As he worked on the gear, we also discussed what we would do in the event of a strike: eventually deciding that I would handle the boat, Fred would pull in the line hand-over-hand, and Lena would manage the gaff. Once aboard, Fred would then dispatch our catch with an ice pick, after which we’d loop another line around its tail and briefly return it to the sea to allow it to bleed out before butchering.

Sure enough, a tuna soon struck, and each went to their task, although not so smoothly. First, the plastic sheath protecting the gaff would not come off, although Lena still managed to maneuver the gaff through the gills, and Fred lifted a beautiful 20lb yellowfin tuna into the cockpit. After that, Lena produced the ice pick, and Fred prepared to dispatch our catch. Unfortunately, blood now was spraying everywhere, and as I fumbled for a line to secure the tail, Fred, concerned about the mess, lifted our beautiful fish back over the side, and with a powerful swish of its tail, he was off the gaff and back in the water. Visions of sashimi, tuna tartar and tuna steaks evaporated. Each of us had learned a lesson: better-prepared gaff, sure kill, and no return to the sea without a secure line!

Luckily, besides fishing, everything went smoothly as our autopilot easily managed the calm waters, and we arrived at Finike early in the afternoon with the help of our predicted favoring wind. Once there, Setur’s office manager, Pinar, told us to proceed directly to the lift pool, where her colleague Barbarossa greeted us, snapping a Facebook pic to post announcing our arrival to Amal.

           The author and his daughter, Lena, contemplate the history of Arycanda   

           The author and his daughter, Lena, contemplate the history of Arycanda   

With little time to spare, Ozturk Bey, our agent, undertook to clear us through police and customs, and get the travel log required for cruising in Turkish waters. Electronic visas, previously obtained online, simplified this task for which he charged $110. Meanwhile, Celal, the director of Setur’s boatyard, and I drew up a list of Panope’s needs: cleaning, antifouling, topside waxing, teak stripping and repainting, engine tune-up and a new battery selector. In Turkey, labor is reasonable, but imported parts and materials expensive, so I generally supply the latter and Celal the former. Setur’s cleaners, painters, mechanics and electricians were dispatched, while I myself lubed my trusty Variprop and changed the anodes on the prop and rudder. Panope’s annual refitting bill totaled about $2,500.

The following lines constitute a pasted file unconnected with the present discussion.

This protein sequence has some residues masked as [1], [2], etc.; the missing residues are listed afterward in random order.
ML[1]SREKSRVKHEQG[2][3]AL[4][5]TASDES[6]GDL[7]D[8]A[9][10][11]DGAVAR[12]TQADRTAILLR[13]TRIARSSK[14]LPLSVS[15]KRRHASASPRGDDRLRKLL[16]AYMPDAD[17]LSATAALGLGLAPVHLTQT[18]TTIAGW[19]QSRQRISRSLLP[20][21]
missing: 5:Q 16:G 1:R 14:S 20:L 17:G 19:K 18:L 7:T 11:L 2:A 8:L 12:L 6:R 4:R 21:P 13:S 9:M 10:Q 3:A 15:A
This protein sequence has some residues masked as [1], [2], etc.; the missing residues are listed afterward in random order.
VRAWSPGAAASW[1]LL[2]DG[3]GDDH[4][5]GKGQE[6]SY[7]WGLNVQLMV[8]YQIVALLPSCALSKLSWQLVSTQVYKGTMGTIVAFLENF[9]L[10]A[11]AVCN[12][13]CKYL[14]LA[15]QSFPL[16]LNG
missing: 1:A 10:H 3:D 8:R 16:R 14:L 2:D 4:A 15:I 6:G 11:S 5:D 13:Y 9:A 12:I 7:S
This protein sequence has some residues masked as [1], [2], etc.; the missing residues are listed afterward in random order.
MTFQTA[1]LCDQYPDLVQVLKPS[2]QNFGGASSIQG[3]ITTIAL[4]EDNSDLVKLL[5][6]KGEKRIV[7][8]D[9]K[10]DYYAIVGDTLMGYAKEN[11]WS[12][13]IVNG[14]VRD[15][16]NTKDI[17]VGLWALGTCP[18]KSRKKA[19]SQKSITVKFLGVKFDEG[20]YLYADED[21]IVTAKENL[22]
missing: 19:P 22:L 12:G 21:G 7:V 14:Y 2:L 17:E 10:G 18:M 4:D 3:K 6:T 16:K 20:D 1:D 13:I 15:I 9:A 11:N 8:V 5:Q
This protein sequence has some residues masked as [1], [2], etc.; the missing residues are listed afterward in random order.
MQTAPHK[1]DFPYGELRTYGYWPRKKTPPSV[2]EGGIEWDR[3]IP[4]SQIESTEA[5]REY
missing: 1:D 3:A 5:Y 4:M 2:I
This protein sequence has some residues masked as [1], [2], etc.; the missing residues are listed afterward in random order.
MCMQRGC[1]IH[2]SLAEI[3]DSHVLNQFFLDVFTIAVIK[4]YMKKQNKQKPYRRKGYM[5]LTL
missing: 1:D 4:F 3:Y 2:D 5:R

Meanwhile, Lena and Fred spent some time exploring Finike after which Lena made a somewhat sensitive request. She and Fred had apparently found a modest hotel across from the marina. Would Dad mind if the young couple opted for comfort and privacy? Once upon a time, I would have decried this luxury, but I have since come to disassociate sailing with overnights aboard. I blessed the arrangement and dubbed it “Lena’s option,” mindful that it might be the way I eventually recruit my wife, Amal, for future passages.

Lena also took the lead in arranging the day’s excursion to Arycanda, an exquisite Lycian ruin about a 40-minute drive up a mountain road from Finike. From 600 B.C to 200 A.D. this town, perched under towering cliffs with a magnificent valley view, provided a rewarding life to its inhabitants. Mountain springs supplied abundant freshwater, the land ample vegetables, fruits and meats and the sea fish.

To this day, terraces climb the mountain. At the top, a half-scale stadium is carved into the cliff, while below there is a theater with a breathtaking backdrop. On the lower levels are a series of agorae for business and politics, as well as temples and a necropolis, and finally a level of gyms and baths with running hot and cold water. While touring the site for several hours, we saw only one other couple. A ticket taker appeared only as we departed. We gladly paid the $2 admission fee.

On our drive back to Finike, we stopped at a family restaurant perched above the valley. So abundant is water there that its owner has it dripping from an overhanging roof as natural air conditioning. Unsure of the menu, we ordered salads and grilled meat. In addition, the owner brought what we should have asked for: fresh-baked bread, small plates of spicy dips and pitchers of cold spring water. We were no longer asking prices—$30 covered everything.